After the bell on Thursday, Amazon reported Q2 revenue of $63.4 billion (up 20% annually) and GAAP EPS of $5.22. Revenue beat a consensus analyst estimate of $62.52 billion, while EPS missed a consensus of $5.56.
And following a pretty strong July Prime Day event, Jeff Bezos' firm guided for Q3 revenue of $66 billion to $70 billion (up 17% to 24%), which compares favorably to a consensus of $67.28 billion at its midpoint. On the other hand, operating income guidance of $2.1 billion to $3.1 billion is below a consensus of $4.39 billion.
Amazon's shares finished after-hours trading down 1.7% to $1,941.15. Here are some notable takeaways from the company's earnings report and call.
1. Amazon's 1-Day Shipping Efforts Boosted E-Commerce Growth
Three months after Amazon disclosed it aims to make 1-day shipping the norm for Prime orders, the company reported its North American segment revenue rose 20% annually to $38.65 billion; that's above a consensus estimate of $37.28 billion, with growth accelerating from Q1's 17%. On the call, CFO Brian Olsavsky indicated the sales boost provided by the 1-day initiative was the biggest factor behind the North American acceleration.
International segment revenue, which remained pressured by the dollar's strength, grew 12% to $16.37 billion, slightly missing a consensus of $16.41 billion. On a constant currency (CC) basis, International growth improved slightly to 17% from Q1's 16%. Olsavsky noted International sales saw a limited impact from the 1-day effort in Q2, and will see a bigger impact in Q3.
Amazon also reported that its total "online stores" (direct e-commerce) revenue rose 14% to $31.05 billion, beating a consensus of $30.04 billion. Third-party seller services revenue, which carries higher margins, rose 23% to $11.96 billion, nearly matching consensus estimates.
One-day shipping might especially be driving stronger order growth for lower-cost items. Amazon's average selling price (ASP) per unit sale fell in Q2, while its paid unit accelerated to 18% from a Q1 level of 10%.
2. AWS Grew Strongly, But Missed Estimates
Following a Q1 in which it saw 41% growth, Amazon Web Services (AWS) segment revenue grew 37% in Q2 to $8.38 billion, missing an $8.49 billion consensus. The segment's operating profit rose 29% to $2.12 billion; that spells an operating margin of 25.3%, down a bit from a year-ago level of 26.9%.
When asked about AWS' performance, Olsavsky insisted all remains well for the public cloud giant, and noted tough comps (AWS revenue was up 49% in Q2 2018) impacted its growth. He also suggested AWS' operating margin pressure stemmed from a pickup in sales/marketing hiring and (to a lesser extent) stock compensation expenses, rather than price pressure.
Last week, Microsoft (MSFT) - Get Report reported its Azure cloud unit (AWS' biggest rival) saw revenue grow 64% annually during its June quarter, with stronger growth seen for the cloud infrastructure (IaaS) and developer platform (PaaS) services that compete directly against AWS. However, AWS, Azure and Alphabet's (GOOGL) - Get Report Google Cloud Platform (GCP) all still appear to be taking public cloud services share from rivals with less scale and small feature sets.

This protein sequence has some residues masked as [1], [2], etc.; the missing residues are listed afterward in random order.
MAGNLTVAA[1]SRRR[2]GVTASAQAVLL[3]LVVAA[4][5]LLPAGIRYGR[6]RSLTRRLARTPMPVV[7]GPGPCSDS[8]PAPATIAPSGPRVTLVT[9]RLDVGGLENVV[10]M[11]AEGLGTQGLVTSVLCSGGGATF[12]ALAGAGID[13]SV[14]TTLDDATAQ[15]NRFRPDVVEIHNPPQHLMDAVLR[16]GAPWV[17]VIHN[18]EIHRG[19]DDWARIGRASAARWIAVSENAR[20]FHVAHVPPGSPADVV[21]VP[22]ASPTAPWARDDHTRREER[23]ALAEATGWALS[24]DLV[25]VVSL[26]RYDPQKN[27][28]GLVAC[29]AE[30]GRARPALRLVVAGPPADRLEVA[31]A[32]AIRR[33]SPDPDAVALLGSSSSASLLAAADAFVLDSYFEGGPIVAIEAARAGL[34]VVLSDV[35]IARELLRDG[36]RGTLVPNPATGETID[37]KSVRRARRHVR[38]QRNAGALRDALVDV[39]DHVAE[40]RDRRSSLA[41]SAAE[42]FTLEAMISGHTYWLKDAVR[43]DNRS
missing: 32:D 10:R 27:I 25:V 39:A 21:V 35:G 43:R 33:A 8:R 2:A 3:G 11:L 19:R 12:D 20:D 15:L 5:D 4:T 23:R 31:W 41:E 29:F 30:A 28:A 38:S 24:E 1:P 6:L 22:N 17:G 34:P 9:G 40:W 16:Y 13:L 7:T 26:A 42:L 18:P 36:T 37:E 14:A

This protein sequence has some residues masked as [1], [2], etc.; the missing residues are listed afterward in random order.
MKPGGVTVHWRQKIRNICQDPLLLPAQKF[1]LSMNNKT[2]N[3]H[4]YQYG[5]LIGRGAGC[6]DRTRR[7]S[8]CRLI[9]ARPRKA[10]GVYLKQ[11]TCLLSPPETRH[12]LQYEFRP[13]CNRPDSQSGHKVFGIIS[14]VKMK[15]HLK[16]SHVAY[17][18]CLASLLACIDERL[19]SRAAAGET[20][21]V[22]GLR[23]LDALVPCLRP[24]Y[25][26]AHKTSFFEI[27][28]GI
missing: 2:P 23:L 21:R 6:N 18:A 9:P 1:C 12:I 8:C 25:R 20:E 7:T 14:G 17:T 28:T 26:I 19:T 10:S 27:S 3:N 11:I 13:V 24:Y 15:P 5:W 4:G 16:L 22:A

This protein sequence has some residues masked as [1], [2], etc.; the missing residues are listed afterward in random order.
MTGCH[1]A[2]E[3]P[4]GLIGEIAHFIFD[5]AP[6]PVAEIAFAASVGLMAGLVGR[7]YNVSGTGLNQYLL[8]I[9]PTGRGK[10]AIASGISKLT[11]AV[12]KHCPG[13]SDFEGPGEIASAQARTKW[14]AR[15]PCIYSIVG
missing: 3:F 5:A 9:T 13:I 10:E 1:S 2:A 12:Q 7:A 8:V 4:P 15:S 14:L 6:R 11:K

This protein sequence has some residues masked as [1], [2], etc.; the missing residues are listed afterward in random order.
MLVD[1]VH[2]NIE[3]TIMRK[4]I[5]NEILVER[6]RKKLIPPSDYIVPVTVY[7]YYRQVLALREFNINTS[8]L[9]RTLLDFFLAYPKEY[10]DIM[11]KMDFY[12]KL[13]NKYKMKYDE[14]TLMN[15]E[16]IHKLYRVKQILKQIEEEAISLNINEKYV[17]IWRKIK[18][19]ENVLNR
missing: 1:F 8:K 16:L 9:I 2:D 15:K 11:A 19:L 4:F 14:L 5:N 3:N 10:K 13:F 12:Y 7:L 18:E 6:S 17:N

3. Shipping Expenses Grew Rapidly
1-day has a price: Amazon's global shipping costs rose 36% annually in Q2 to $8.13 billion, a much higher growth rate than Q1's 21%. This in turn was a key reason why Amazon's gross margin (GM), which has steadily risen in recent years thanks to the strong growth seen by high-margin services revenue streams, came in at 42.7%, below a consensus of 43.3%. GM still rose by 0.6 percentage points annually, but this was a much smaller rate of growth than Q1's 3.4-point increase.
Olsavsky disclosed the additional transportation costs needed to support the 1-day effort in Q2 were "a little bit higher" than prior guidance of about $800 million, and that Amazon also saw other cost/margin pressures such as "some additional transition costs in our warehouses." He added that costs related to the 1-day effort are expected to keep growing in Q3, and are baked into Amazon's guidance.
"[It] does create a shock to the system," he said about the 1-day effort. "We're working through that now. We expect we'll be working through that for a number of quarters, but when the dust settles, we will regain our cost efficiency over time."
4. Spending in Other Areas Also Picked Up
Amazon's fulfillment spend rose 17% to $9.27 billion, after having grown 10% in Q1. Marketing spend -- boosted by AWS hiring as well as ad spending to promote hardware and international Prime Video content -- grew 48% to $4.29 billion, up from a Q1 clip of 36%. Tech/content spend rose 25% to $9.07 billion, slightly up from a Q1 clip of 23%. And general & administrative (G&A) spend grew 14% to $1.27 billion, up from a Q1 rate of 10%.
Direct purchases of property and equipment, which is driven in large part by warehouse capital spending, grew just 10% to $3.56 billion. However, purchases of property and equipment via capital leases, which is driven by AWS capex, grew 42% to $3.31 billion, after having grown just 16% in Q1.
Amazon's headcount rose 13% annually to 653,300, with Olsavsky stating headcount for technical workers grew twice as fast.
5. Amazon's Revenue Mix Shift Towards Services Continues
Amazon's total product revenue rose 13% annually to $35.86 billion, while its total services revenue rose 31% to $27.55 billion.
In addition to seeing 37% AWS growth and 23% seller services growth, Amazon saw its subscription services revenue -- driven in large part by Prime membership fees, but also getting contributions from businesses such as Music Unlimited and Prime Video Channels -- rise 37% to $4.68 billion. And its "Other" revenue, which is now dominated by ads, grew 37% to $3 billion.
TheStreet's Eric Jhonsa previously covered Amazon's earnings report and call through a live blog.